After a man in Italy was reported to have signs of Zika virus in his semen six months after exposure, scientists are questioning whether the virus is reproducing itself in the male genital tract.
A small number of babies infected with Zika virus in the womb have developed a rare birth defect involving muscle weakness and stiff joints, according to a new report of the cases.
As the globe warms, scientists warn about melting ice caps, rising sea levels and odd, extreme weather. But there’s another threat that may already be emerging: New (and old) diseases spreading in places once thought safe.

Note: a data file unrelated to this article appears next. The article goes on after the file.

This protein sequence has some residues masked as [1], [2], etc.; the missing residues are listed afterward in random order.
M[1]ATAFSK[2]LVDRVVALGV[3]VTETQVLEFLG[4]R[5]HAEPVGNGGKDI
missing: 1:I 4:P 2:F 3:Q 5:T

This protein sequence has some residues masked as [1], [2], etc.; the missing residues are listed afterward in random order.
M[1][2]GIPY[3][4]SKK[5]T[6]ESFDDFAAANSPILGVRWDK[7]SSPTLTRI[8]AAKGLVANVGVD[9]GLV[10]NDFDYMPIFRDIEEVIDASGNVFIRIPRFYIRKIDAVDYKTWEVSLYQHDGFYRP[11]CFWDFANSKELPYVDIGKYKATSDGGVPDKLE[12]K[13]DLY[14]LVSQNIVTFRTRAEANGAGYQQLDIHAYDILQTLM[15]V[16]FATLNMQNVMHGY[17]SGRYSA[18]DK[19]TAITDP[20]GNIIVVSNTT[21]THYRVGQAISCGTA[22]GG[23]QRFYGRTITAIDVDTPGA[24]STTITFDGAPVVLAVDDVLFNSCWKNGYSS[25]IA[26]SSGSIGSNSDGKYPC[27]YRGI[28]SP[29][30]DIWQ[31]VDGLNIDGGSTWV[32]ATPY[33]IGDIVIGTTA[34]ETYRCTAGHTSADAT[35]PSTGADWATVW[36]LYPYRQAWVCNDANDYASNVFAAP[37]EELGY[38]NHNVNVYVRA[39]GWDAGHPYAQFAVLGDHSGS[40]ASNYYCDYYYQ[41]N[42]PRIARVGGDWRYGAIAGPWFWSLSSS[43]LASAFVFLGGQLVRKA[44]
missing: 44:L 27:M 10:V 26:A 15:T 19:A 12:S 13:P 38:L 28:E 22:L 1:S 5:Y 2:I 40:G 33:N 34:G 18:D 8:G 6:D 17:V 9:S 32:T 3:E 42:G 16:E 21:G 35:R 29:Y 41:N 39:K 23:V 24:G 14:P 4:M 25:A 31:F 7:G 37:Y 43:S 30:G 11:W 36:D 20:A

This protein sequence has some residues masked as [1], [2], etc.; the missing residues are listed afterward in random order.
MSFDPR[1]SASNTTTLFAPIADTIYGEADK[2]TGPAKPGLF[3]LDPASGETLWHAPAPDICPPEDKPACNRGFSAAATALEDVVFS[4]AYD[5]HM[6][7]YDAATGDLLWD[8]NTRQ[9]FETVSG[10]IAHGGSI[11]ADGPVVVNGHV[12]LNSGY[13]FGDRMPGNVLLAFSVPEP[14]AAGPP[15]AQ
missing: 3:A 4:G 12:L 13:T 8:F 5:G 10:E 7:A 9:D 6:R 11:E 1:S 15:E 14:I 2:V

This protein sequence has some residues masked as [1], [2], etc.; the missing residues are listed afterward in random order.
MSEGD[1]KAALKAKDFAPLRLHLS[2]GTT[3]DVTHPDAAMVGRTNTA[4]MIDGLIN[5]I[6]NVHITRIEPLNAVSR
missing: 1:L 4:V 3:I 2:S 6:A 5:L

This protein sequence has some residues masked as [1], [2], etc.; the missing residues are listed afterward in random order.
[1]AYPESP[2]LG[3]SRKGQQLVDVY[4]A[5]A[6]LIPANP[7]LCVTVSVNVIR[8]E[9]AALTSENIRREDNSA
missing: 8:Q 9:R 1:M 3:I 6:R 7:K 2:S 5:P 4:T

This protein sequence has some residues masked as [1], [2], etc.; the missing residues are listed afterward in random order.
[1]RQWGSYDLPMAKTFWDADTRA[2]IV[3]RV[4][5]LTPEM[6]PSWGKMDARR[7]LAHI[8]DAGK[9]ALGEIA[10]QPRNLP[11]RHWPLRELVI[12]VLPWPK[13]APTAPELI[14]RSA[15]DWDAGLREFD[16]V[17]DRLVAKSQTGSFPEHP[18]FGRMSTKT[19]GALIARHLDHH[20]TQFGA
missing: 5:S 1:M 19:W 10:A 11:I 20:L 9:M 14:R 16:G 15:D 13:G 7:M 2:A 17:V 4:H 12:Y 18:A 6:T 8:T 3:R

Melting permafrost may release “zombie pathogens” that have been frozen in ice for centuries, while warming temperatures will allow disease-spreading insects to roam far and wide. Threats now confined to the tropics will likely become problems at higher latitudes. Here are a few of the diseases that could thrive in a warming world.
Based on the paper-based sensors they made to detect viral-based pathogens like Ebola, a Wyss Institute at Harvard research team created a version that checks for Zika. This prototype method could reveal the presence of the disease in hours instead of the days or weeks it takes for blood tests, but it needs more refining before it’s accurate enough to be deployed.
Continue reading Harvard researchers trial cheap, efficient paper-based Zika test